Livestock Keepers' Rights
Livestock Keepers’ Rights are a concept developed by civil society through a series of grassroots consultations with indigenous livestock keeping communities during the “Interlaken process” during the “Interlaken process” that led to the Global Plan of Action on Animal Genetic Resources. Initially only advocated for by a group of non-government organizations, livestock keepers, pastoralist associations and scientists who support community-based conservation of local breeds, while governments resisted. But as a consequence of the recently concluded Nagoya Protocol on Access and Benefit-Sharing, there is now increased interest even among governments in addressing Livestock Keepers’ Rights.
Why Livestock Keepers' Rights?
In the course of 12 millennia, livestock keepers have domesticated more than 40 mammalian and bird species. They introduced their animals into new ecological zones exposing them to natural selection pressures, and they purposively selected those animals that meet their needs. They thus shaped and diversified their livestock into groups of animals with definable characteristics or “breeds.” The Food and Agriculture Organization of the United Nations(FAO) has recorded more than 8,300 of them. The bulk of the breeds are excellently adapted to the environments they have been maintained in for many decades and centuries.
Since its inception in 2000, the LIFE Network has argued that such locally-adaptedor “local” livestock breeds can not survive without their “keepers.” Therefore the best way of conserving themwould be to create an enabling environment for livestock keepers so that they can continuemaking a decent livelihood from their breeds. Out of this rationale, the concept of “Livestock Keepers Rights” was born during the World Food Summit held in Rome in 2002.
The concept was further developed and refined in a series of meetings where hundreds of livestock keepers from more than 20 countries participated. Theyespecially discussed the threats that undermine the ability of livestock-keeping communities and ecologically-oriented livestock keepers to continue acting as stewards of their breeds.The outcome wasa set of sevenkey elements or “cornerstones” of rights and support these livestock keepers would need to continue breeding and managing their breeds in the habitats which the breeds are adapted to.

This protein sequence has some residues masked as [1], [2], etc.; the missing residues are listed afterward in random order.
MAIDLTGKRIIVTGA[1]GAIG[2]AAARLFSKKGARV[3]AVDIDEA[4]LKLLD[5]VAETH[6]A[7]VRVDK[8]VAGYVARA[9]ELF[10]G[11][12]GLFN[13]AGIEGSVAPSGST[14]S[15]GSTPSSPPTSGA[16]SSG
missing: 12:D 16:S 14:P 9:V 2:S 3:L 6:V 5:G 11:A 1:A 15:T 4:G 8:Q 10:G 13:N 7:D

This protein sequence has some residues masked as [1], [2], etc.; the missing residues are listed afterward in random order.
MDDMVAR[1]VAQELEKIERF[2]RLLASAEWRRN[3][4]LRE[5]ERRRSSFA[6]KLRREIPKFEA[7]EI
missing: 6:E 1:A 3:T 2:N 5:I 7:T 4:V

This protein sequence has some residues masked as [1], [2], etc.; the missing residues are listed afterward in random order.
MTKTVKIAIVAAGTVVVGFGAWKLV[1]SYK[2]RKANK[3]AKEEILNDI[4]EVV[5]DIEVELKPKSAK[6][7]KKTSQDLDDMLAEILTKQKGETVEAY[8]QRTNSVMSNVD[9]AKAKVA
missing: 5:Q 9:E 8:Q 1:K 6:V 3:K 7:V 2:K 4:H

Through another workshop and with the help of lawyers, the cornerstones were eventually developed into three principles and five rights,worded in a legally acceptable language. Different from their counterpart “Farmers’ Rights”that address issues around the use, exchange and propagation of seeds and materials from certain plants, Livestock Keepers’ Rights reflect development principles that can help livestock keepers continue conserve biodiversity, rather than legal rights. This makes Livestock Keepers’ Rights a much broader concept than Farmers’ Rights.
Principle 1: Livestock Keepers are creators of breeds and custodians of animal genetic resources for food and agriculture.
Principle 2: Livestock Keepers and the sustainable use of traditional breeds are dependent on the conservation of their respective ecosystems.
Principle 3: Traditional breeds represent collective property, products of indigenous knowledge and cultural expression of Livestock Keepers.
- Right 1: Livestock Keepers have the right to make breeding decisions and breed the breeds they maintain.
- Right 2: Livestock Keepers shall have the right to participate in policy formulation and implementation processes on animal genetic resources forfood and agriculture.
- Right 3: Livestock Keepers shall have the right to appropriate training and capacity building and equal access to relevant services enabling and supporting them to raise livestock and to better process and market their products.
- Right 4: Livestock Keepers shall have the right to participate in the identification of research needs and research design with respect to their genetic resources, as is mandated by the principle of Prior Informed Consent.
- Right 5: Livestock Keepers shall have the right to effectively access information on issues related to their local breeds and livestock diversity.
For a detailed history of Livestock Keepers' Rights and the process by which they were developed, click here